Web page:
• One-Handed Chucks – Using both hands to replace the chuck bit takes time. For professionals, this extra time does add up. For DIY enthusiasts, it is arguably less important, but being able to change chuck with one hand means that you don’t have to break the flow of work once you’ve started.
    • Belt Hooks – While this is definitely not an essential item, it is a useful little feature and, considering the minimal amount it would cost to implement, should feature on more of these devices. The belt hook will prove invaluable if you’re climbing up and down a ladder.
    • Charge Gauge – A charge gauge may be found on the tool itself or on the battery. It shows how much charge is left in a battery before you have to plug it in and recharge it. It’s a handy feature that prevents you from having to gamble on whether to recharge or not.

    What’s Included?

    Always check what is included with a drill when buying. Not only does it enable you to compare price on a like-for-like basis, but allows you to check that you have everything you need before you start work.

    • Battery – A battery is a key component in a cordless power tool. Surprisingly, one isn’t included in every impact driver purchase. This does mean that if you have a compatible battery, you don’t have the unnecessary expense of buying another. Some kits include two batteries, which is an added convenience because it means that you can either use one while charging the other or charge them both for prolonged use.
    • Charger – A battery alone is of no use because without a charger you will only get a single use. Some recent batteries can be charged via a USB cable, which most of us have laying around. Otherwise, ensure you have a compatible charger already, or that you get one with your purchase.
    • Case – A carry or storage case is a convenient addition to your purchase. It can prevent damage to the drill, loss of the parts, and allows you to keep everything neat and tidy, even when not in use. Hard cases offer better protection but are not as flexible, while soft cases can be placed anywhere but won’t prevent the same amount of physical damage as a hard case.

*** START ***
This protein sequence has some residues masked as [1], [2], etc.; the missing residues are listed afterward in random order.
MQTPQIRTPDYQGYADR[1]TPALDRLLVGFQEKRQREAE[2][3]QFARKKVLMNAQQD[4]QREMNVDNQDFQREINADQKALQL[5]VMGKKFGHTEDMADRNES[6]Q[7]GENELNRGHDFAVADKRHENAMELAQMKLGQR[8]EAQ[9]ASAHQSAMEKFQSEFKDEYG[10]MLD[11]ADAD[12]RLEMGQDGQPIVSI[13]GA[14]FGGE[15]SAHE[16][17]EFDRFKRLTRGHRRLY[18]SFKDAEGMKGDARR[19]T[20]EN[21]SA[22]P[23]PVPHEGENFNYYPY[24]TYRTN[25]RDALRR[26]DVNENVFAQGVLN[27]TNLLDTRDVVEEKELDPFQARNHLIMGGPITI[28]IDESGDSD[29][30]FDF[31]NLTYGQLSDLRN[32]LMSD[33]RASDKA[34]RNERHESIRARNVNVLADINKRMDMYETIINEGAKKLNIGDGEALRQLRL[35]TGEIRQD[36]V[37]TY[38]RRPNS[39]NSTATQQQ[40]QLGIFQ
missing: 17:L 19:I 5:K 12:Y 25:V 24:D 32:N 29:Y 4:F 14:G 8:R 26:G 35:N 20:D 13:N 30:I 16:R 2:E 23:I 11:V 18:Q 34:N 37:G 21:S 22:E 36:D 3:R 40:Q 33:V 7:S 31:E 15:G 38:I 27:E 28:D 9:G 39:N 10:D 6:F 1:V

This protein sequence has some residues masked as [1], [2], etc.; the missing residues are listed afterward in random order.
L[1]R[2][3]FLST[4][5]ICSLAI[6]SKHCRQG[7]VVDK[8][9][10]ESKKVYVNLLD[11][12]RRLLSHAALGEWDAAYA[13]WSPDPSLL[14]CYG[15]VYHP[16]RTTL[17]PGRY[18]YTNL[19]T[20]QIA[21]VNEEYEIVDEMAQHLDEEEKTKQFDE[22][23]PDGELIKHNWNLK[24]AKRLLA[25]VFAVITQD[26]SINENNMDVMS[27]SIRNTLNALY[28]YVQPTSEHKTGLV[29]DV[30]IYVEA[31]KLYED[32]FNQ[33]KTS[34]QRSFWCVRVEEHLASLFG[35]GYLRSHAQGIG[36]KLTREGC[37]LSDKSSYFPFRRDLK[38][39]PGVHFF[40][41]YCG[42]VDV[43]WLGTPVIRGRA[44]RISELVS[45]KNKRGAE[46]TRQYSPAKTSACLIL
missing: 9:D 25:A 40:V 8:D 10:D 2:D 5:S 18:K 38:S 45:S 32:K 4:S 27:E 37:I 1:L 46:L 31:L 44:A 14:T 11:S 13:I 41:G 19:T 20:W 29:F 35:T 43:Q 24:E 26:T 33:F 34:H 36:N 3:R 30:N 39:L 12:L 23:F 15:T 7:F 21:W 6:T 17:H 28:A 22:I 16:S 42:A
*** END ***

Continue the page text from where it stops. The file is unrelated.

divider 8

    Conclusion

    There are a lot of factors to consider when buying an impact driver.

    • Should you splash out and get a brushless motor?
    • Do you need a model that will get into really tight corners?
    • Will you be using it for a prolonged period so need a rubberized grip and ergonomic handle?

    Hopefully, using our reviews, you can find the right model that meets all of your requirements and makes the job easier. We found the Bosch PS41-2A Impact Driver to be the best overall device. Although its torque rating was lower and price higher than some other models, it has excellent RPM and IPM, and it comes with two batteries and a charger so you get everything you need. The Milwaukee 2462-20 M12 Impact Driver represents excellent value for money and, although it isn’t as small as the Bosch, it is compatible with Milwaukee batteries so you can save on the cost of a battery and charger, too.

    More impact-driver related posts:

    Which 18V impact driver is our favorite?

    Impact Driver vs Impact Wrench: Which is Best for Your Needs?

    Ryobi P236 vs P237 Impact Drivers: Which One’s Best for Your Needs?

    Best Drill & Impact Driver Combo Kits of 2020 – Reviews & Buyer’s Guide